The purchasing power and, for all intents and purposes, the value of the Jamaican currency has always been measured by Jamaicans by the rate at which it can be exchanged for United States Dollars or British Pounds. There are many practical reasons for this, including the fact that the country relies very heavily on foreign exchange earnings and on trade with foreign creditors for the survival of the economy and comfort of the people. In an era of rapid devaluation of the Jamaican currency, the practice of stating prices of goods and services, including clothing, rental properties, sale properties, construction goods and services, concert tickets and meals, in foreign currency is becoming more widespread. Questions arise as to whether there are any legal restrictions on this practice, as well as, whether the supplier can demand payment in foreign currency.
The short answer is that, there are no legal restrictions on quoting prices in foreign currency. Parties are free to negotiate on the issue of currency in the same way that they negotiate other variables in their contracts. However, a creditor may find that he may have to accept payment in Jamaican dollars, and in some cases contracting parties will find that they are exposed to exchange rate risks associated with currency devaluation or appreciation.
The Bank of Jamaica Act (“BOJ Act”) is the legal instrument which gives validity to the Jamaican currency and approval for foreign currency to be used in the Island. Section 15 of the Bank of Jamaica Act provides that the Jamaican notes and coins are legal tender for the payment of any amount. Put simply, this means that the Jamaican currency is valid when presented for the payment of any debt or the fulfillment of any obligation; such debt or obligation is thereby extinguished to the value of the Jamaican currency presented. Since the Exchange Controls Act was repealed in 1991, there is no question that a purchaser or other debtor may make payments for supplies or services using a foreign currency, specifically Pounds, United States Dollars and Canadian Dollars. There is no longer a restriction on the use of (as distinct from dealing in) foreign currency in the Island.
Can a vendor in Jamaica or subject to Jamaican law insist on payment in a foreign currency?
Section 18 of the BOJ Act allows parties entering into contracts and any other kind of transaction involving money to “make, execute, enter into..” transactions where the currency is either Jamaican dollars or a specified foreign currency. The Bills of Exchange Act recognizes and makes provision for foreign bills, which would include foreign currency cheques and other forms of bills of exchange. Another relevant piece of legislation is The Consumer Protection Act. Section 18 provides that suppliers shall, at any time prior to receiving payment, provide customers with full information concerning the goods being sold, including the price stated in Jamaican dollars. This provision does not have the effect of restricting the display or quotation of prices in foreign currency; neither does it prevent the parties from entering into a contract for the payment for goods and services in foreign currency.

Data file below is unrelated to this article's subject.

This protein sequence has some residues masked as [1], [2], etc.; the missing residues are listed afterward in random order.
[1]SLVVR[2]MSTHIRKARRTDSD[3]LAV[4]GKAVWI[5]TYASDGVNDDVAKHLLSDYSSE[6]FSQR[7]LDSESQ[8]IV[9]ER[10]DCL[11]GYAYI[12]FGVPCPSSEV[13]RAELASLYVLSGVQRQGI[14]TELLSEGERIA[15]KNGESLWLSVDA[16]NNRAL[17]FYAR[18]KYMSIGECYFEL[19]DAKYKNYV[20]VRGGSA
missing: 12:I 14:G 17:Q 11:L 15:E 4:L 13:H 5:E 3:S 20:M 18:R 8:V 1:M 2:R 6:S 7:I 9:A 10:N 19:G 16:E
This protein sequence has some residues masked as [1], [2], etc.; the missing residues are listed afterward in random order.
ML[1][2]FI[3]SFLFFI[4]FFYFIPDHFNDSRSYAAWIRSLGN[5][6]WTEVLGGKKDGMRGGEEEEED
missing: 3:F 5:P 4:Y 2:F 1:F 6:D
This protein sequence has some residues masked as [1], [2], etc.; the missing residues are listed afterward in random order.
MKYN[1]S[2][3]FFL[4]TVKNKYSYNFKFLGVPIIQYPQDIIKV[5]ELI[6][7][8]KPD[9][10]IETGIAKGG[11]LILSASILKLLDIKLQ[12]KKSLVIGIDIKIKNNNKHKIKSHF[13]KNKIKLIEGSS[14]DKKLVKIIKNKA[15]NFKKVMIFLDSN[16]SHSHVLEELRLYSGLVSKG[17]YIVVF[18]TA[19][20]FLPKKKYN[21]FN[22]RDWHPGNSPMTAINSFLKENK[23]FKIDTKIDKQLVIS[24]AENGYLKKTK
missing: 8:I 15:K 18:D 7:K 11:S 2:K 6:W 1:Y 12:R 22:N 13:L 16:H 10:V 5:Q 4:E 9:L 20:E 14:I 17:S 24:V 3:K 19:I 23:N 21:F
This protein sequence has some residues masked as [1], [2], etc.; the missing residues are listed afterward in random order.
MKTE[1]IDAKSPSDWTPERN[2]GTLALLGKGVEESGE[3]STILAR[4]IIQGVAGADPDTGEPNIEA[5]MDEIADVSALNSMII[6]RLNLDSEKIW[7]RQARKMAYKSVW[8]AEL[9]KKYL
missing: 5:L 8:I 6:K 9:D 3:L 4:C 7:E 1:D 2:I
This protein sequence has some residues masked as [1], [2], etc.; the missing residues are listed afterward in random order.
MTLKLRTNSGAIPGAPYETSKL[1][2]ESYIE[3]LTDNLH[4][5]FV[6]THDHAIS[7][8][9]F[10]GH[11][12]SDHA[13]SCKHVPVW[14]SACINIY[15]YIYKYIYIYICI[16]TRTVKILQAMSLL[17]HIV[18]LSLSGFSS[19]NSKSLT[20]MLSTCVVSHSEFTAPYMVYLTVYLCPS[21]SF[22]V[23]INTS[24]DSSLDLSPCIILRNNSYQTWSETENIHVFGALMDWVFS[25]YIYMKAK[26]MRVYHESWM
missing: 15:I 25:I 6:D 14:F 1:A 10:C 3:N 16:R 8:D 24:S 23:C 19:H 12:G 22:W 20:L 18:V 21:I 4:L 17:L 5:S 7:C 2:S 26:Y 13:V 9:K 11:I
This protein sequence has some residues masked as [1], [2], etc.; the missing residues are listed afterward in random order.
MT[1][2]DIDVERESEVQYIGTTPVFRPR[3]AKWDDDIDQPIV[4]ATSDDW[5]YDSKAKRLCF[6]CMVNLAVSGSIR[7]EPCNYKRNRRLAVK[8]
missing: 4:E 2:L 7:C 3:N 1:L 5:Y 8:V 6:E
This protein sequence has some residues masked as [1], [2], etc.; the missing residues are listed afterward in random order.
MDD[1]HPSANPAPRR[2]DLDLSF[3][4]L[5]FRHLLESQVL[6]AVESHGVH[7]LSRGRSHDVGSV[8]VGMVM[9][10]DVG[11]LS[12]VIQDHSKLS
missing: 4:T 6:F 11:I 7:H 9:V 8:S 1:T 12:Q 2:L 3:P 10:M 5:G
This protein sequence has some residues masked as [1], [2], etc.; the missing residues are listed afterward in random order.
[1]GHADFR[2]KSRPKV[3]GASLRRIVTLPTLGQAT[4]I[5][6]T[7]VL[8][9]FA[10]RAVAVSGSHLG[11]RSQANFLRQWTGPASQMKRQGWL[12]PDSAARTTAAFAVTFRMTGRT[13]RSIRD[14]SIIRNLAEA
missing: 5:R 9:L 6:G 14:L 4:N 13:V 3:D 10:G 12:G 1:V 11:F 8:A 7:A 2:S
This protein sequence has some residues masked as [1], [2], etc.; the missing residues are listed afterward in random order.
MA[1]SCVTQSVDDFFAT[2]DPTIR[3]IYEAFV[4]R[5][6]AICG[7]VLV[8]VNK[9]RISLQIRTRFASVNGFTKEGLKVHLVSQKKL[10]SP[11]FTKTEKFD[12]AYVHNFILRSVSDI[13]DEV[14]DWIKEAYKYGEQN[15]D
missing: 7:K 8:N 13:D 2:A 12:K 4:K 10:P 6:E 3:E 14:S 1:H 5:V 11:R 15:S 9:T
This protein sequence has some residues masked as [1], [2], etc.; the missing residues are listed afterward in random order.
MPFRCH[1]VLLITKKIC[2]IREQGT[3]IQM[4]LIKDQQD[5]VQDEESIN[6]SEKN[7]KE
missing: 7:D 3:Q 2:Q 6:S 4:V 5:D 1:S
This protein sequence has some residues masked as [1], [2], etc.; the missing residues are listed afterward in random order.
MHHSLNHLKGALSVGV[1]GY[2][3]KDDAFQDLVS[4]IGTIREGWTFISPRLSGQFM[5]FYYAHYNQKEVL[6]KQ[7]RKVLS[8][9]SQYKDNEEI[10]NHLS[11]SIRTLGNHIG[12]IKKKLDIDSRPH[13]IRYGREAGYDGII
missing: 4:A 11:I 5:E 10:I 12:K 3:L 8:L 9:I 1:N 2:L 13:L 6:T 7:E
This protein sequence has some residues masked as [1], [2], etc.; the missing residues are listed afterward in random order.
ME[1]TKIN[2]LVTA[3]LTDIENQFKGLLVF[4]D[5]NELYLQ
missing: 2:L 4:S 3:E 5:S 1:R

The obligation to pay in accordance with the value of a foreign currency will be recognized and enforced by the courts. Under common law principles applicable to Jamaica, if a foreign currency obligation is payable in Jamaica, the obligation may be met either by paying foreign currency or by paying the Jamaican dollars equivalent. The exchange rate to be applied will be as agreed between the parties or the market rate applicable on the date of payment (if the contract between the parties does not address the issue).
Further, the Court of Appeal in Jamaica decided that if there is a breach of contract by failing to satisfy a foreign currency obligation, the court can render a judgment in foreign currency. However, for the purposes of enforcing that judgment, the amount should be converted to Jamaican dollars. Consequently, the judgment creditor is exposed to the risk of a Jamaican dollar revaluation between the dates of judgment and the issuance of a writ for execution of the judgment debt. Of course, if the Jamaican dollar depreciates during this time period, the judgment debtor would be the person paying more Jamaican dollars to satisfy the judgment debt.
In a transaction that falls under the Bills of Exchange Act a court can convert the foreign currency to Jamaican dollars using the rate of exchange applicable on the date of breach, that is, the date when the bill was payable. Further, if a judgment is obtained in a foreign country and is to be enforced pursuant to the Judgments (Foreign) (Reciprocal Enforcement) Act the currency conversion will be based on the rate prevailing on the date of the judgment of the original court. In these circumstances, the currency risk exposure of the parties may be of greater than usual duration.
In various kinds of commercial arrangements hedging against exchange rate risk may be a relevant consideration. Contract terms for payment in foreign currency need to be drafted carefully to ensure that the intentions of the parties are clearly set out and are enforceable.